3D printing with a Zortrax M200 has made it easier for NASA engineers to create vital tools for space walks to repair the International Space Station.
In order to keep the International Space Station (ISS) performing smoothly, astronauts occasionally have to replace or repair parts on the outside of the station. More than 200 spacewalks have been carried out to date.
NASA tends to provide tools for the ISS upfront. These are usually designed to meet to-be-expected challenges and failures. Both, the conditions as well as the technical requirements for the tools are known upfront.
In addition, the agency is also providing tools for off-nominal tasks, i.e. those which are unexpected. These tend to be a real challenge as they have to be created on short notice. However, with the help of 3D printing NASA has been able to more rapidly prototype and print the necessary tools.
The core challenges the NASA tool design team has to meet include ensuring that the tools can be used by an astronaut in a suit with pressurized gloves. Further, the tools need to work in harsh space climates and their design has to reflect intuitive usage.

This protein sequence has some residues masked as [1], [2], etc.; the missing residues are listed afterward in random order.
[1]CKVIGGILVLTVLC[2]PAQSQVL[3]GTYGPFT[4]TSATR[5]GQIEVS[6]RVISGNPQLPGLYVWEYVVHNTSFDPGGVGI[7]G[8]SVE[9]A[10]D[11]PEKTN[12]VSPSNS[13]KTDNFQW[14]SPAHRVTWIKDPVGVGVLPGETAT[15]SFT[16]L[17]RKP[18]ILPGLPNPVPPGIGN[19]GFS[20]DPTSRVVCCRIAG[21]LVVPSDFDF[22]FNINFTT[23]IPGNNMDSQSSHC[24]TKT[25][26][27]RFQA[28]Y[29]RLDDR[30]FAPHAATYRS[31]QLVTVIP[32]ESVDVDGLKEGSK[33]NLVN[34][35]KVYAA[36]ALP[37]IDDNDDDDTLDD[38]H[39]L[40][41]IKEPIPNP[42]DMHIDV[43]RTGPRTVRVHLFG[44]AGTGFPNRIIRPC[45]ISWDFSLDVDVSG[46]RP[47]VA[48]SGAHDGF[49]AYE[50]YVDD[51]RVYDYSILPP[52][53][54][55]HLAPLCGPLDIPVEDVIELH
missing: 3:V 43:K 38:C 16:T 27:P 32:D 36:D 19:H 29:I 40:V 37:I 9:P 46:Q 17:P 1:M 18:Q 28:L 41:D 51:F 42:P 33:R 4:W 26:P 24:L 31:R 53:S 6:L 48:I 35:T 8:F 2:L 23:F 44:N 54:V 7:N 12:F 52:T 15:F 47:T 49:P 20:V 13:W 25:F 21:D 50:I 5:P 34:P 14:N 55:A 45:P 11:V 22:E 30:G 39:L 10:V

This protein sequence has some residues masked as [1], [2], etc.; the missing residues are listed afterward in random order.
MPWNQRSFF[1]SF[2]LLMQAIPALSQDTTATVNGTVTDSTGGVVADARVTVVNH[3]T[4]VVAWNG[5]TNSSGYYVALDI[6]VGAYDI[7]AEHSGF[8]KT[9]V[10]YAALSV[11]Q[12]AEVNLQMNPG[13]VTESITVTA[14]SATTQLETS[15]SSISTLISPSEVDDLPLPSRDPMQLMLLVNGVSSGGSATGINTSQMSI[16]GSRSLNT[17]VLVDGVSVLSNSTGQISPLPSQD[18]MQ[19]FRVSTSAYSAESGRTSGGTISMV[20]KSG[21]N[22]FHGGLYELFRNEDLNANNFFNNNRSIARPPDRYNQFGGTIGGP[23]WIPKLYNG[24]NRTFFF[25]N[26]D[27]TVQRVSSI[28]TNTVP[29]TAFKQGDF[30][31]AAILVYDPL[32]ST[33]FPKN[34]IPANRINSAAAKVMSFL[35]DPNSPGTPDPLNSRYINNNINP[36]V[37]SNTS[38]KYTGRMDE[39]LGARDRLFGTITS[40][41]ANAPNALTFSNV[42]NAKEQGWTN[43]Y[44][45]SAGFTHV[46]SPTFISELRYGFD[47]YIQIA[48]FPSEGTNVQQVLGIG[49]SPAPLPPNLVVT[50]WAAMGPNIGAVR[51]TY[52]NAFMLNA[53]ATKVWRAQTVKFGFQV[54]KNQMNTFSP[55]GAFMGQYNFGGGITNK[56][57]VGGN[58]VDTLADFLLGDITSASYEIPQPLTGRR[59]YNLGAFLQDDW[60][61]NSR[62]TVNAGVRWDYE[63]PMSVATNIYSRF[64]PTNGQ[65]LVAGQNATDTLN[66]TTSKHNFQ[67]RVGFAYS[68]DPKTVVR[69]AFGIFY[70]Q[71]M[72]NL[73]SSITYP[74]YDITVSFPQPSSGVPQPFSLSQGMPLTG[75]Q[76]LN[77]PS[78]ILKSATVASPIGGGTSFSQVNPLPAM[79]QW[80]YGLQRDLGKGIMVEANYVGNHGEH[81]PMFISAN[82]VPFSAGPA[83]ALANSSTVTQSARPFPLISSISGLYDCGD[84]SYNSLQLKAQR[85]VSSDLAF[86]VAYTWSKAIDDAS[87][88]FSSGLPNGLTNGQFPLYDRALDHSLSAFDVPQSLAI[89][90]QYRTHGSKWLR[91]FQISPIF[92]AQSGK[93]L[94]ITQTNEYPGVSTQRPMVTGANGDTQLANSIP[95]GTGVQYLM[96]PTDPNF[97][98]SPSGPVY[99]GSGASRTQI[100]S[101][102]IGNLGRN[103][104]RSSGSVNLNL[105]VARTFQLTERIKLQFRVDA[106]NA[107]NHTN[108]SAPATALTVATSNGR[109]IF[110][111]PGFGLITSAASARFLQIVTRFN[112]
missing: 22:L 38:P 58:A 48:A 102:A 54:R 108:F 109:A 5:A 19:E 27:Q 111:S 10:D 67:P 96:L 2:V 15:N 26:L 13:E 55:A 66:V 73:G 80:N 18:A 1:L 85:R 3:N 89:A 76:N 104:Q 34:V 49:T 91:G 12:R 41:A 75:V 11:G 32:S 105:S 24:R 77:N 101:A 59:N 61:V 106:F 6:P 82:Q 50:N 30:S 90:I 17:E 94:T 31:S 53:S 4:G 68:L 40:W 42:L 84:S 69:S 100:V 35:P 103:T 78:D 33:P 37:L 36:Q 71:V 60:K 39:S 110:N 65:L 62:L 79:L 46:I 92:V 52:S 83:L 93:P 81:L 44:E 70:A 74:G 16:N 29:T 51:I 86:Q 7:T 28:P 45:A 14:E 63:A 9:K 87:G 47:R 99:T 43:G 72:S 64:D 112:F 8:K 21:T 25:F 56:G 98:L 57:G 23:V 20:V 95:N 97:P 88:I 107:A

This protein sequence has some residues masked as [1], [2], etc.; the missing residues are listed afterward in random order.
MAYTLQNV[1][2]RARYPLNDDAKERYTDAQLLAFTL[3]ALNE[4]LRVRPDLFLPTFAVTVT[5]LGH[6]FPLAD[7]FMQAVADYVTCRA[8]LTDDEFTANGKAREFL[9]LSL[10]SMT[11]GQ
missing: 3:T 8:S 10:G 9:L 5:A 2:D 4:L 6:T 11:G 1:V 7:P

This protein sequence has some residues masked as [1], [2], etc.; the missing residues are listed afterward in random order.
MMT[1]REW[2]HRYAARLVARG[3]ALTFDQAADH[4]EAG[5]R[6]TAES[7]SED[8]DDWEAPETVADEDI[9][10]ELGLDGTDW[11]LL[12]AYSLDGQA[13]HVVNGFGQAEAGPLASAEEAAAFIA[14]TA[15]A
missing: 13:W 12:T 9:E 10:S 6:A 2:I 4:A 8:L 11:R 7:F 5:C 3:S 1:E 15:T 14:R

The 3D printed prototype of an EVA GoPro casing. (Image: NASA)
Usually, the process is kicked off by an astronaut calling in the needed tool. A team quickly assembles to establish the requirements of the part and create CAD concepts.
In addition, 3D printing has enabled the team to immediately print and test prototypes for further enhancement of such tools. Once the final concept is selected, the team ensures that the tool meets the demands of a space environment.
The engineers then continue to remove the support structures on a design and install inserts where needed. Once printed, the tools are further tested.
One example of a printed tool for the ISS is the Eva GoPro casing which lets astronauts hold onto a high definition camera on spacewalks.
Before using additive manufacturing, NASA used to create prototypes using metal. The procedure would usually take longer and did not allow for the same speed of completing tool test phases. With 3D printing, the prototyping time frame can take anywhere from three weeks to three years, depending on the complexity of the design as well as the urgency of it being needed.
NASA engineers have been using the Zortrax M200 since 2015 and the M300 since 2017. As of 2018, the printers had a run time of more than 3,000 hours combined.
License: The text of "Prototyping Tools for Space Walks with Zortrax 3D Printers" by All3DP is licensed under a Creative Commons Attribution 4.0 International License.